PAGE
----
William the Conqueror: The Norman Impact upon England by David Douglas (Eyre and Spottiswoode, 1964). The classic biography.
The Last English King by Julian Rathbone (Little Brown, 1997). A racy recent novel. Great fun!
The English and the Norman Conquest by A Williams (The Boydell Press, 1995). A new look at the defeated.
Domesday: A Search for the Roots of England by Michael Wood (BBC Books, 1999). About continuities in the landscape.
In Search of the Dark Ages by Michael Wood (BBC Books, 2001). Includes a short biography of William the Conqueror.
In Search of England: Journeys into the English Past by Michael Wood (Penguin Books, 2000). Contains material that builds on the articles in this trail.
Essential Norman Conquest: Contains a timeline which you can click on to find out what was happening at that particular point in 1066. Offers a full, scrollable version of the Tapestry.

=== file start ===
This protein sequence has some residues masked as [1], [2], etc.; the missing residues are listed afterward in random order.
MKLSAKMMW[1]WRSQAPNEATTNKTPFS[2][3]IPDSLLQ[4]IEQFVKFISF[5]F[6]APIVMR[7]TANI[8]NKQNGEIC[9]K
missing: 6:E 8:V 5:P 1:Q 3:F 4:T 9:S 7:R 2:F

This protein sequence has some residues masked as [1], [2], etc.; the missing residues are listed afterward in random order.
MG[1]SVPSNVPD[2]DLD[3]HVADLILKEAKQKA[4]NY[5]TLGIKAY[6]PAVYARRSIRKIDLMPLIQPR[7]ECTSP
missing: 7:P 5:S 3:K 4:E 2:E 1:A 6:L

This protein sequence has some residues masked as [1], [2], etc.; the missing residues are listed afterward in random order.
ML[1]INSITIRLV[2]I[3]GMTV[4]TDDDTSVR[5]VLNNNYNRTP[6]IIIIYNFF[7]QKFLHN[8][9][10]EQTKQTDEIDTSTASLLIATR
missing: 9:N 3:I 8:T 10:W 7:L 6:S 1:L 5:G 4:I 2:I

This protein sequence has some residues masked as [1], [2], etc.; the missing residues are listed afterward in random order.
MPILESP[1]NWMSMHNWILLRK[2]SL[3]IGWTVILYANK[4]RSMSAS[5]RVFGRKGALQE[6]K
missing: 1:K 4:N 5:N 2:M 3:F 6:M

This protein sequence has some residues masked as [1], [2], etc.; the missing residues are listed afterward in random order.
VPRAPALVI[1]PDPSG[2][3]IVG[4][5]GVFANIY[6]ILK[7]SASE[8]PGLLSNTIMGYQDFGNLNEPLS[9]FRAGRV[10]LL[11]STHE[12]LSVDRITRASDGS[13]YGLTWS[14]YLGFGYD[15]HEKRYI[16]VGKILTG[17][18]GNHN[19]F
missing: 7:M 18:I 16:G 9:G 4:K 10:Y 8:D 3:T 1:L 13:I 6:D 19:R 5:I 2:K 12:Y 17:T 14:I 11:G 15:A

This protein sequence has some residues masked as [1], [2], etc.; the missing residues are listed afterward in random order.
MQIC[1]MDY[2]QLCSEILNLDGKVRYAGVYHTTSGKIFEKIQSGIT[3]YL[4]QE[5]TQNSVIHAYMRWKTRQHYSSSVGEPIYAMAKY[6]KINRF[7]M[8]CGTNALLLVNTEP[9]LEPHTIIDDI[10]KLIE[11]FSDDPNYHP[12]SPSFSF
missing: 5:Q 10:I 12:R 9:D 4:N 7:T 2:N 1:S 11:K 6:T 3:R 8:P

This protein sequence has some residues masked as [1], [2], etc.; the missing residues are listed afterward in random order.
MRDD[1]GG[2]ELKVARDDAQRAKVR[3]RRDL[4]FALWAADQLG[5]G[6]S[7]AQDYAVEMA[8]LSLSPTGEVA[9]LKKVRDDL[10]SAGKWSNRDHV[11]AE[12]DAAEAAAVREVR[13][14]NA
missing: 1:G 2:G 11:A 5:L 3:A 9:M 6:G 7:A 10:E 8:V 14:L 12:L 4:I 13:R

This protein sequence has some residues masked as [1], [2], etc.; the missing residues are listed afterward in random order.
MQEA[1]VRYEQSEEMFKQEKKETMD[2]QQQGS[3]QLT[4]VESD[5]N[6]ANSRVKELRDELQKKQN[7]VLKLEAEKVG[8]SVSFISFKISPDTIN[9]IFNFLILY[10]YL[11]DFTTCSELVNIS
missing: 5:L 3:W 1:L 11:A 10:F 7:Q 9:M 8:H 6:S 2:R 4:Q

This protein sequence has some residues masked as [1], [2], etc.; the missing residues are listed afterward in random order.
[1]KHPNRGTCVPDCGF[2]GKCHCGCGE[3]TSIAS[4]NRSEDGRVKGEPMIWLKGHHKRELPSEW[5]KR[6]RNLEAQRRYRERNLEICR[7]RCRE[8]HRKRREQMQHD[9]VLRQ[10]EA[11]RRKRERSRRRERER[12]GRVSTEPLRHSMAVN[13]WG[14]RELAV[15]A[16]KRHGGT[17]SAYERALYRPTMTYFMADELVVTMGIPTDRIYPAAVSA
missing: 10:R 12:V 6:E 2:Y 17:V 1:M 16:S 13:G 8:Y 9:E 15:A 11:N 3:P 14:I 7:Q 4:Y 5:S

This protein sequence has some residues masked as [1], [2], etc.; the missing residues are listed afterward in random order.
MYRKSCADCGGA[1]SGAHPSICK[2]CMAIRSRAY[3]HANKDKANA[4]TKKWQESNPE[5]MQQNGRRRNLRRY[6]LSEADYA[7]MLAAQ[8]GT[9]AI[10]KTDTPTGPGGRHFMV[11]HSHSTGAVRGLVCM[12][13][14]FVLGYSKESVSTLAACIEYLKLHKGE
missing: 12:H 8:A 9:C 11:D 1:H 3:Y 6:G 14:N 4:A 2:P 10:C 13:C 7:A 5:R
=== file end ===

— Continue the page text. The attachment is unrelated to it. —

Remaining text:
The Bayeux Tapestry: A useful site containing a full likeness of the tapestry as well as a translation of the Latin text that appears on it.
The Battle of Hastings: Useful context on the Battle of Hastings and links to a site displaying the Tapestry in its entirety.
The Reading Bayeux Tapestry: Reading Museum and Art Gallery houses a complete replica of the tapestry. The site features images of the Tapestry, recounts the story it tells and also contains a history of this famous piece of embroidery.
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Places to Visit
Norman castles: For examples of small motte and bailey castles try: Pleshey, Essex, and Berkhamsted Bucks; and for big ones: White Tower, Tower of London; Rochester, Colchester; and the dramatic keep at Castle Rising, Norfolk. There is a reconstructed motte and bailey castle at Mountfitchet Castle. This is at Stanstead, Essex.
Norman buildings: A grand Norman royal hall, soaked in English history, survives at Westminster Hall; there are Norman merchants houses in several cities, especially in Lincoln, and a terrific intact manor house at Boothby Pagnell (Lincolnshire).
Norman churches: My favourite three of all time are: Iffley, near Oxford (small and exquisite); Southwell, Nottinghamshire (medium-sized and totally magnificent); and Lincoln Minster (gigantic and wonderful, especially with the newly restored West Front).